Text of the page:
How a Scholarly Farm Boy Attempted to Take Down the British Navy with A Turtle
Painting depicting the unsuccessful attempt by USS Turtle to attach a 'torpedo' to the bottom of HMS Eagle. Governor's Harbor, New York, USA. 7 September 1776. Source: (Fotosearch/Getty Images).
At the start of the American Revolutionary War, the British military seemed like an unbeatable foe. The rebel colonists could not hope to match the Brits’ naval superiority…at least, not by conventional ways. But one outside-the-box inventor…a Connecticut farm boy turned Yale student named David Bushnell…had an audacious idea. If he could create a vessel that could carry a person under the water undetected, an explosive could be attached to the unsuspecting warships. Although Bushnell’s Turtle, the world’s first submarine, did not complete its task of blowing up British ships, it did usher in a whole new aspect of war…submarine warfare.
David Bushnell Traded Farm Life for Yale
David Bushnell was born in Connecticut in 1740. He was a creative problem-solver and inventor from childhood. He appeared to be a confirmed bachelor. At age 26, he was still living at home and unmarried when his father died. Bushnell and his younger brother, Ezra, took over the farm, but the older brother’s heart was not in farming. He sold his share of the farm to his brother and prepared himself to take the entrance exam for Yale. He was accepted into the University when he was 31 years old.
Bushnell had Unusual Pet Projects
As a student at Yale, Bushnell dedicated himself to his unusual science project. He wanted to find a way for gunpowder to explode underwater. In addition to religious and mathematics classes, he took a number of science courses and studied the properties of gunpowder. He often conducted field experiments to test his findings and his inventions. The sudden explosions in campus ponds caught the attention of his frightened classmates.
Bushnell’s Senior Year was Cancelled Because of the War
In April of 1775, while in his last year of college, Bushnell and his fellow Yale classmates got word that the American colonists and the British soldiers engaged in fierce fighting in nearby Concord and Lexington. For the safety of the students, the University was closed and the students were sent home. Bushnell returned to his family farm to stay with his brother, Ezra.
Back Home, Bushnell Continued His Work with Explosives
Raged in earnest, Bushnell dedicated himself to his work with underwater explosives. He hoped that he could use his research and his education to help the war effort in an unconventional way. He began to draw up plans in a way to deliver underwater explosives to his targets. Together with his brother, Ezra, Bushnell designed the first submarine.
The Birth of the Turtle
Designing and building an underwater boat was challenging. To be able to deliver an explosive and then get out of the way of the blast, the craft needed to be able to submerge, propel itself forward, turn, and resurface. This was all quite different than the tethered diving bells that were occasionally used by divers. Bushnell’s first submarine was made of oak with gears and pumps made by a local clockmaker. It was dubbed the Turtle.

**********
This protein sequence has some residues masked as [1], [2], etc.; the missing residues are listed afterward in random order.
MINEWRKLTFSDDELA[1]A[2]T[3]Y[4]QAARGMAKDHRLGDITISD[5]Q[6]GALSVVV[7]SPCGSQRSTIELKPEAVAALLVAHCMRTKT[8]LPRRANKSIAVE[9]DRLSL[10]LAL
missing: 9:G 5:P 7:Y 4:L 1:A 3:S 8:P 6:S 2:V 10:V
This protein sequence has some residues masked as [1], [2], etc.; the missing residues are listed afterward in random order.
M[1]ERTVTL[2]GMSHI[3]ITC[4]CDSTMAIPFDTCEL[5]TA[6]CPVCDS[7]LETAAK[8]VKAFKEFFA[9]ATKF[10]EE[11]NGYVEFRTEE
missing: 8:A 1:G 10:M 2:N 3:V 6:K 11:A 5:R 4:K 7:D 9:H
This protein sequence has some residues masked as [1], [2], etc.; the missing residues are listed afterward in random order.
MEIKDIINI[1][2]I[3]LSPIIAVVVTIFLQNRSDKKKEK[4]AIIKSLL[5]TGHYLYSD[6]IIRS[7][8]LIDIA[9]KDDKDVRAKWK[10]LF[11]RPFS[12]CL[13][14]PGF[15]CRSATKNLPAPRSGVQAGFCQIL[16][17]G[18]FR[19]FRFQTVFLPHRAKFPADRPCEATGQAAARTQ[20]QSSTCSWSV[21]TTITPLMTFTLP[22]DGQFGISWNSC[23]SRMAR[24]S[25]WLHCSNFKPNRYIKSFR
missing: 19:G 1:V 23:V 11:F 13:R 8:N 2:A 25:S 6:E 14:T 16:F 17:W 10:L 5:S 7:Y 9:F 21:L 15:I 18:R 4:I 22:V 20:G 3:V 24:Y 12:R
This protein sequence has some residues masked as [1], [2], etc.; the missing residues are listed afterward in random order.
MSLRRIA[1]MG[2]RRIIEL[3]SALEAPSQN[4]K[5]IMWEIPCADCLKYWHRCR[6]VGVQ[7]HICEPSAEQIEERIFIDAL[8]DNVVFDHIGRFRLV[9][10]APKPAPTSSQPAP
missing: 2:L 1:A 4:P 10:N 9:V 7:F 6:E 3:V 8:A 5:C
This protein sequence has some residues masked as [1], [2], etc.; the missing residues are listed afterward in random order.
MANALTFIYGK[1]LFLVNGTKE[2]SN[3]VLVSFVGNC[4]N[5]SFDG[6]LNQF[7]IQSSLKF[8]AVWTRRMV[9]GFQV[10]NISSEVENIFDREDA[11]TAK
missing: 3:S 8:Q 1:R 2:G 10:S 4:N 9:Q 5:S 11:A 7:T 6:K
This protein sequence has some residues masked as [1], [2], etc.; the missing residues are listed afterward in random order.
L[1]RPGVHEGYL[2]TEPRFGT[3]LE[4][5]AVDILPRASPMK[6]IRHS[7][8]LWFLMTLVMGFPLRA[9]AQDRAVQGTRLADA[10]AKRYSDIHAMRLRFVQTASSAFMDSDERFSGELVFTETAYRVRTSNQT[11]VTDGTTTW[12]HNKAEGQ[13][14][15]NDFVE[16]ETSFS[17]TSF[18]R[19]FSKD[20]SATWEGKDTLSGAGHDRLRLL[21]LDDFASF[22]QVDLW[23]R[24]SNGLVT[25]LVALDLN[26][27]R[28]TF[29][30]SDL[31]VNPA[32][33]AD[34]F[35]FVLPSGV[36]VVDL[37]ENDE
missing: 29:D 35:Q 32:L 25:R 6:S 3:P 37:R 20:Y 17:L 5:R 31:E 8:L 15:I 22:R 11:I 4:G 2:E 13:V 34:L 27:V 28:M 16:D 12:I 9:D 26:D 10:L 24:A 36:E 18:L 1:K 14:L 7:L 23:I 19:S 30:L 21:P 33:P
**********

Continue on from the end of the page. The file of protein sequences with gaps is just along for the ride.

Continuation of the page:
Bushnell also Designed and Built a Bomb
The Turtle was built to deliver explosives to the hull of enemy warships. The bomb that Bushnell designed was roughly the size of a keg and packed with about 150 pounds of gunpowder. The submarine pilot would have to affix the bomb to the hull of the British warship with a long metal screw that resembled a corkscrew. The weight and size of the explosive meant that the Turtle could not carry excess oxygen for the pilot. He would have to travel at the surface until he was close enough to be seen, then submerge to deliver the bomb.
The Bomb Needed a Timer Ignition
In order for the Turtle and pilot to get out of the blast zone before the bomb exploded, Bushnell needed to work out how to ignite the gunpowder. Again, he turned to two local clockmakers to help him. Phineas Pratt and Isaac Doolittle designed an ignition device from clockworks that counted down until it struck a flintlock to create a spark. The spark would light the pan full of priming powder, which in turn, would ignite the whole keg. The Turtle’s pilot would need to set the timing mechanism after he attached the bomb and then hurry out of the way.
The Turtle in Action
Bushnell tried three times to blow up British naval ships in New York Harbor using his Turtle. Each time was unsuccessful. In the first attempt, the Turtle’s pilot grew exhausted from rowing the craft in the choppy seas and was only able to reach the enemy ship at daybreak so the mission was aborted. In the second attempt, the pilot could not get the corkscrew to penetrate the hardwood of the ship’s hull to attach the bomb. So he set the timer on the bomb and left it next to the ship. Unfortunately, it drifted away from the boat by the time it exploded so it only served to scare the British. In the final try, the element of surprise was lost. The British sailors spotted the Turtle before it could get near the boats.
The Turtle was a Failure, But it Launched the Age of the Submarine
After three unsuccessful attempts to blow up British warships, the Bushnell brothers retired the Turtle. Ezra Bushnell returned to farming, but David Bushnell continued working on perfecting his submarine. In time, his work was recognized by high-ranking people in the military who, like Bushnell, recognized the potential of submarine warfare. Although the Turtle was not successful at completing its missions, David Bushnell is credited with being the father of submarine warfare.
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